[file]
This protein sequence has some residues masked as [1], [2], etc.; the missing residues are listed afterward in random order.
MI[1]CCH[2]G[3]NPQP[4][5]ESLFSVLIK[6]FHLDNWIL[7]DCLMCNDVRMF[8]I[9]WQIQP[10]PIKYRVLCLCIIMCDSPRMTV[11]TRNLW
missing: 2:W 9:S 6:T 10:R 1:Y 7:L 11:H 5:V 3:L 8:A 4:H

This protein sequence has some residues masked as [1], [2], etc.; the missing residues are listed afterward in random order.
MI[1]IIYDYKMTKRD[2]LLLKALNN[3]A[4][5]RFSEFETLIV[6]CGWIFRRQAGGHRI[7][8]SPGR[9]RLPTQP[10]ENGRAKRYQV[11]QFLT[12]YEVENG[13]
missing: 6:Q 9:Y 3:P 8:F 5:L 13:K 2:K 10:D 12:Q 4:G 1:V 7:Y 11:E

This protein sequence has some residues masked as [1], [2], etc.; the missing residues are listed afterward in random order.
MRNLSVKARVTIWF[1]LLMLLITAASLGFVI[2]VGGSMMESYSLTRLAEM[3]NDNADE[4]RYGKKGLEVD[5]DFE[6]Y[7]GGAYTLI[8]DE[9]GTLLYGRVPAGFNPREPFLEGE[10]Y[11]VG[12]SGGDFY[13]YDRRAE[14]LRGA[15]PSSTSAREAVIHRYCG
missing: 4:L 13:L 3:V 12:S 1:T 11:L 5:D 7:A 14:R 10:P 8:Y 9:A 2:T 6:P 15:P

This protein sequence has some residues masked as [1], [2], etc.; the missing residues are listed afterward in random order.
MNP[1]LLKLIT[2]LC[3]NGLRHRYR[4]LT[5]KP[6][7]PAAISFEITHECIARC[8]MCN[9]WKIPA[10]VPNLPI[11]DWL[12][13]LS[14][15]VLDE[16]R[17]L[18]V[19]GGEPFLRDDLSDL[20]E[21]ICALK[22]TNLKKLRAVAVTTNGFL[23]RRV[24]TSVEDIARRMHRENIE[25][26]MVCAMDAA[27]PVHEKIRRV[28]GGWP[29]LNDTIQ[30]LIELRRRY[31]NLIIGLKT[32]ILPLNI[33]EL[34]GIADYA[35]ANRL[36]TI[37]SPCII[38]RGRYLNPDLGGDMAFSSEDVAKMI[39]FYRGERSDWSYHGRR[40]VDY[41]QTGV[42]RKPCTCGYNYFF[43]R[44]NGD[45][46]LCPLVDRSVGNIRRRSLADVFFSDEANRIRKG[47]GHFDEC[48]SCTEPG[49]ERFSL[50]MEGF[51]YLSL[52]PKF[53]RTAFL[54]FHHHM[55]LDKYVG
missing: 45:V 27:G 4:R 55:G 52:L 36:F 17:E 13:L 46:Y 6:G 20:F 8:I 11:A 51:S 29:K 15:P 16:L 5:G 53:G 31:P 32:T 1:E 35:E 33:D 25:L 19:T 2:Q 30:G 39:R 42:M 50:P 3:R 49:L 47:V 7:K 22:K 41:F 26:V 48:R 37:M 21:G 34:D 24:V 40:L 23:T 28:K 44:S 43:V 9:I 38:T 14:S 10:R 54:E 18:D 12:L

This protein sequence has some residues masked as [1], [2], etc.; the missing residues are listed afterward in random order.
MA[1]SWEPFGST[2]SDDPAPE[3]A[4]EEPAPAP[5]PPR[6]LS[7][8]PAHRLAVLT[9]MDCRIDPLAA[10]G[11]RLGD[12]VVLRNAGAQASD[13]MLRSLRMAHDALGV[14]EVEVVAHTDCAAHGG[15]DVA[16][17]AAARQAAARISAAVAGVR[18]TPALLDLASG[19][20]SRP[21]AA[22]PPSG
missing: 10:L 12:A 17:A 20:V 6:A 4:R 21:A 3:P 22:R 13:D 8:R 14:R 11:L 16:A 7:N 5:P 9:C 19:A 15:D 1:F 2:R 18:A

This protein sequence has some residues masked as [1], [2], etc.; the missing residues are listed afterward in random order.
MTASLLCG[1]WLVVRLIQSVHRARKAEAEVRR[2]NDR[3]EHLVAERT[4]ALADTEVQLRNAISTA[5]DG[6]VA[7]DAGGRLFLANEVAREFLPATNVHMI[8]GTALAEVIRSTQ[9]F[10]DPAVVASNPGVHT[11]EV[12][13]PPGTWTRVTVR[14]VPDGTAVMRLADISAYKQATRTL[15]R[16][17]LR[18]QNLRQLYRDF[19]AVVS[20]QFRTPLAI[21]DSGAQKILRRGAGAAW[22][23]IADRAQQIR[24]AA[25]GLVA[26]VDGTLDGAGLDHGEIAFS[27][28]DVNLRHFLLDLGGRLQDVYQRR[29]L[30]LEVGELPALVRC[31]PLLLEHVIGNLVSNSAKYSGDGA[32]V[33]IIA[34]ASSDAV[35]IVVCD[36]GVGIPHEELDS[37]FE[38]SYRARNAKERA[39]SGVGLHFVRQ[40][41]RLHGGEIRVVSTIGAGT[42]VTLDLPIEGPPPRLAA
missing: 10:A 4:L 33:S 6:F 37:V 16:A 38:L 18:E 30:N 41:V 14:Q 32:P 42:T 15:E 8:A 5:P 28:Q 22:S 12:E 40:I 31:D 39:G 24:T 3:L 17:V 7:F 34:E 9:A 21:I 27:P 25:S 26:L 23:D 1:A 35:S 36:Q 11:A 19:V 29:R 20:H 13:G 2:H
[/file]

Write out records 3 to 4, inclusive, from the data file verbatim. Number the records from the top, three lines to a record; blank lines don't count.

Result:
This protein sequence has some residues masked as [1], [2], etc.; the missing residues are listed afterward in random order.
MRNLSVKARVTIWF[1]LLMLLITAASLGFVI[2]VGGSMMESYSLTRLAEM[3]NDNADE[4]RYGKKGLEVD[5]DFE[6]Y[7]GGAYTLI[8]DE[9]GTLLYGRVPAGFNPREPFLEGE[10]Y[11]VG[12]SGGDFY[13]YDRRAE[14]LRGA[15]PSSTSAREAVIHRYCG
missing: 4:L 13:L 3:V 12:S 1:T 11:L 5:D 7:A 14:R 10:P 8:Y 9:A 2:T 6:P 15:P

This protein sequence has some residues masked as [1], [2], etc.; the missing residues are listed afterward in random order.
MNP[1]LLKLIT[2]LC[3]NGLRHRYR[4]LT[5]KP[6][7]PAAISFEITHECIARC[8]MCN[9]WKIPA[10]VPNLPI[11]DWL[12][13]LS[14][15]VLDE[16]R[17]L[18]V[19]GGEPFLRDDLSDL[20]E[21]ICALK[22]TNLKKLRAVAVTTNGFL[23]RRV[24]TSVEDIARRMHRENIE[25][26]MVCAMDAA[27]PVHEKIRRV[28]GGWP[29]LNDTIQ[30]LIELRRRY[31]NLIIGLKT[32]ILPLNI[33]EL[34]GIADYA[35]ANRL[36]TI[37]SPCII[38]RGRYLNPDLGGDMAFSSEDVAKMI[39]FYRGERSDWSYHGRR[40]VDY[41]QTGV[42]RKPCTCGYNYFF[43]R[44]NGD[45][46]LCPLVDRSVGNIRRRSLADVFFSDEANRIRKG[47]GHFDEC[48]SCTEPG[49]ERFSL[50]MEGF[51]YLSL[52]PKF[53]RTAFL[54]FHHHM[55]LDKYVG
missing: 45:V 27:G 4:R 55:G 52:L 36:F 17:E 13:L 46:Y 6:G 20:F 8:I 11:A 51:S 29:K 15:P 16:L 5:G 53:G 31:P 32:T 1:E 35:E 33:D 25:L 19:T 2:Q 30:G 39:R 42:M 50:P 3:R 49:L 47:V 7:K 22:K 41:F 26:V 48:R 37:M 21:G 34:D 24:V 40:L 23:T 28:K 44:S 43:V 9:I 38:T 14:S 10:R 54:E 18:D 12:L